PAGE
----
Free to flutter

One of the monarchs released by The Alpine Garden club at Baron’s Market for the 2019 Waterwise and Butterflies Festival came to rest on Gracie Mann’s outstretched hand.

Local children on May 4 peered over one another to watch the live release of hun­dreds of Monarch butterflies into the warm breeze at Baron’s Market. Hosted by Alpine Gar­den Club, the butterfly release was planned as part of the Wa­terwise and Butterflies festival.

Alpine Garden Club President Hilde Hinchcliff broke down the cost of the butterflies to $3.00 for “painted ladies” and $6.00 for monarchs and swallowtails, all ordered through Chase N’ But­terflies of Orange County.

The club dedicates $1,000 each year for the event, solely for community children to en­joy the moment of watching the delicate butterflies emerge and take flight.

One young viewer at the event was Aubrey Coppini, who spun around to make her dress flutter around as the butterflies took flight.

“This is my butterfly dress, I wore it for today to go with the butterfly colors,” Aubrey said.

Siblings Ben and Gracie Mann said that they have attended the event in the past and that it is always amazing.

Hinchcliff said that it would not be possible to pull off the event without the help of Bar­on’s market.

“Baron’s Market gives us a $500 donation— our little gar­den club could not afford the event without their help. We’re very grateful… there aren’t too many communities that still do this,” Hinchcliff said.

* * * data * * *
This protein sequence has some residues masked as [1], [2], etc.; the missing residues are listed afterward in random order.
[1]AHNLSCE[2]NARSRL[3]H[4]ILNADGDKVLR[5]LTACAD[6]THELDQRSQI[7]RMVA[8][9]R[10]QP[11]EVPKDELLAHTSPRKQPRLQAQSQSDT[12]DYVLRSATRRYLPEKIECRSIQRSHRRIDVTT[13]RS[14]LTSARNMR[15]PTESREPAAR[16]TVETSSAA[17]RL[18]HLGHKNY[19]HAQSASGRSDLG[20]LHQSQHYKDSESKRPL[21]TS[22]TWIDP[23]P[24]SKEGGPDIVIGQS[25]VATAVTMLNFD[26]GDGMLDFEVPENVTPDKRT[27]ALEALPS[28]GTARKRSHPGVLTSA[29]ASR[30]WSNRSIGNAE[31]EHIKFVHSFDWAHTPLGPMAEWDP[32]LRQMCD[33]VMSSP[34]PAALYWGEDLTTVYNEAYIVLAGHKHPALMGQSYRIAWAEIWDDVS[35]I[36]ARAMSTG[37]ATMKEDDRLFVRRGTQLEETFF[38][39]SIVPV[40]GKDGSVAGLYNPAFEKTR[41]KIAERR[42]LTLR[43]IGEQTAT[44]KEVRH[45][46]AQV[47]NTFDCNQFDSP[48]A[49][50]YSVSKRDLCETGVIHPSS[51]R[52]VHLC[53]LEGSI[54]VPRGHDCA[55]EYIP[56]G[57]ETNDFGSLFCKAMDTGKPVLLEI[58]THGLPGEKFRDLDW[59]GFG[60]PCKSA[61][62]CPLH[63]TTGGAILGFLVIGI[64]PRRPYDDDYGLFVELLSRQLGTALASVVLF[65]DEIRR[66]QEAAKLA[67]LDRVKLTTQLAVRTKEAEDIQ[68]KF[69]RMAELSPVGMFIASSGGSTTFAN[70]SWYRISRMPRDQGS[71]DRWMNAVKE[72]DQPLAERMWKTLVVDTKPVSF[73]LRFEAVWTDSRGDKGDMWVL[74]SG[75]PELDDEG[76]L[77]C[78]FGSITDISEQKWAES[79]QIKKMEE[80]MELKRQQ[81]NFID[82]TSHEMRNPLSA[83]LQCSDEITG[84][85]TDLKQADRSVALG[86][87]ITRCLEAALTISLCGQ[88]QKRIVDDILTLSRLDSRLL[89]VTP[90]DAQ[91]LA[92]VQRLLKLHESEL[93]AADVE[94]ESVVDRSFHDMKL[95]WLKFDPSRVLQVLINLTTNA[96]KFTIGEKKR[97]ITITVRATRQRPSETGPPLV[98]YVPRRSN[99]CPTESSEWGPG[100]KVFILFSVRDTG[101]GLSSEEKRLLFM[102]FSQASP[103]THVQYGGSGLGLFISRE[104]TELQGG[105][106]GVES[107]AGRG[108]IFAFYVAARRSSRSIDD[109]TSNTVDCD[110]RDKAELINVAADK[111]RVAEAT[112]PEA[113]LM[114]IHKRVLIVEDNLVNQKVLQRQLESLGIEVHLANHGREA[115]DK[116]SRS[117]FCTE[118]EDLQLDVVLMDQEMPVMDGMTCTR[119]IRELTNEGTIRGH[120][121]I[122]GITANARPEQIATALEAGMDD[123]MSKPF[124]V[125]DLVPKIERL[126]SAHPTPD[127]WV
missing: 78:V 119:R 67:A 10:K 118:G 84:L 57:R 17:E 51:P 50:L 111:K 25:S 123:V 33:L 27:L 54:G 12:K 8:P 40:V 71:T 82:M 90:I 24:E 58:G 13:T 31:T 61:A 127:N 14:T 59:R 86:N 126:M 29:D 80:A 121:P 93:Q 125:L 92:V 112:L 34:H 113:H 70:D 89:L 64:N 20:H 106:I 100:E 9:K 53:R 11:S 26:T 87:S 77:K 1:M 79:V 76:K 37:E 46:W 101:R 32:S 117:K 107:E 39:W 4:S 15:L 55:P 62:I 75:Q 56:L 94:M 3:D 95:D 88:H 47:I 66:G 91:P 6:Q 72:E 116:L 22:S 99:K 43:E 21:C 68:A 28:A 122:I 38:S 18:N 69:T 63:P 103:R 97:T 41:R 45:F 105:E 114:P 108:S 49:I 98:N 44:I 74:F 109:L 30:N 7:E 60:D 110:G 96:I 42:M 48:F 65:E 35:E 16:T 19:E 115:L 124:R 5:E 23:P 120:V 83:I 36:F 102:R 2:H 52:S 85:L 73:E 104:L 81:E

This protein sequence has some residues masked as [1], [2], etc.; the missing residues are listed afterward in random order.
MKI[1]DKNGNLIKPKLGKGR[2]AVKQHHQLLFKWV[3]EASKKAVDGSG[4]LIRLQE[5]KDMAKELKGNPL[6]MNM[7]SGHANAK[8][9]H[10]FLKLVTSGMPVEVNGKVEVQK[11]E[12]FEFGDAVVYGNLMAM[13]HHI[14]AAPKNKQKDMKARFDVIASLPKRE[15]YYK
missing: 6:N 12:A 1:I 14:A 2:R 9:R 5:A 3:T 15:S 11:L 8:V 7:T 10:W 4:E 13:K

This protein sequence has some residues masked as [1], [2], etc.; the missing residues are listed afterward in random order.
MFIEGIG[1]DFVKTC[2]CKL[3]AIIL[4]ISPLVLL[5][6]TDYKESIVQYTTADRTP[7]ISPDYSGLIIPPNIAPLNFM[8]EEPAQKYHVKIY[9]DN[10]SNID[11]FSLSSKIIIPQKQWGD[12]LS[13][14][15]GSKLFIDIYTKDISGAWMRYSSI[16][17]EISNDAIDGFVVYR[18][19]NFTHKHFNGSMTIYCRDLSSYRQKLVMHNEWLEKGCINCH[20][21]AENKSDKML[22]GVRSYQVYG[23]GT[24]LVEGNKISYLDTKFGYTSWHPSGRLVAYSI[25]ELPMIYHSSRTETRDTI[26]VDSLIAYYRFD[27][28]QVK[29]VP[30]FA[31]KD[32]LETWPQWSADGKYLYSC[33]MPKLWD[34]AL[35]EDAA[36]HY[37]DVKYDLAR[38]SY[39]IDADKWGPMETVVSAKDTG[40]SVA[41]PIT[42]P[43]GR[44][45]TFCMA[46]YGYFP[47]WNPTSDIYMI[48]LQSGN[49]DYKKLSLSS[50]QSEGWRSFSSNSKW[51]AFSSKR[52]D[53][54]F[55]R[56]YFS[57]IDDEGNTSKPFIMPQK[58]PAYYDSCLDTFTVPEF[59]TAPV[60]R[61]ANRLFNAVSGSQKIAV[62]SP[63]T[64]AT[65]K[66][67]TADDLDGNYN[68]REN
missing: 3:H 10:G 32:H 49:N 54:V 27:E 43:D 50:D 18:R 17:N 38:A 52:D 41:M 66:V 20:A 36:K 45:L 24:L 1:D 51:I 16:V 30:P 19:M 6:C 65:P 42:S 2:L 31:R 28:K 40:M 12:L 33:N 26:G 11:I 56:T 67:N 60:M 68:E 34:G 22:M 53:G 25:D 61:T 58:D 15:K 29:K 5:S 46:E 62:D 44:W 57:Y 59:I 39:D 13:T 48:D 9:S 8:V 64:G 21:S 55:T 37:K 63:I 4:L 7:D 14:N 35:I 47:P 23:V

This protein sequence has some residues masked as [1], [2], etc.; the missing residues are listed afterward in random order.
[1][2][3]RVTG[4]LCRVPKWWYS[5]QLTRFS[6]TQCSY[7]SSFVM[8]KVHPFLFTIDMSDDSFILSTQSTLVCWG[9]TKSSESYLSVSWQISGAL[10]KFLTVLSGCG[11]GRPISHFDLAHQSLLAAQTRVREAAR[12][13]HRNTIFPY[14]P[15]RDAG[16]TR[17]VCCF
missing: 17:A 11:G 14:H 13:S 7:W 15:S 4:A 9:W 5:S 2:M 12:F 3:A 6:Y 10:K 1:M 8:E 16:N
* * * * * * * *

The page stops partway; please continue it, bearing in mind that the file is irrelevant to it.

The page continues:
Baron’s Market Manager Mer­lyn Abrams said that the event speaks to the community of Alpine.

“It is always a pleasure to have the kids show up for such a learning experience— we always enjoy having it here and we love watching Mother Nature happen right in front of us. We really like being in the commu­nity,” Abrams said.

The butterfly release was held in conjunction with a fund­raiser for the club that included a plant sale, opportunity draw­ings, and a silent auction held at Christ the King Episcopal Church after the release.

Garden Club member Anne Koenig sat in the shade of the church garden and talked about what made this event different than in years’ past.

“This year, we focused on na­tive plants and plants that need a lot of sun rather than having as many succulents. We had a butterfly make the trip over from Baron’s with his plant and even had a visit from a hum­mingbird. It is going really well,” said Koenig.

Hinchcliff pointed out the large number of milkweed plants that the club was selling and explained why they needed to have so many on hand.

“Monarchs are very particu­lar, they hover over a plant be­fore they decide where they’re going to put their eggs. They test the plant, in a way,” Hinch­cliff said.

Free to flutter


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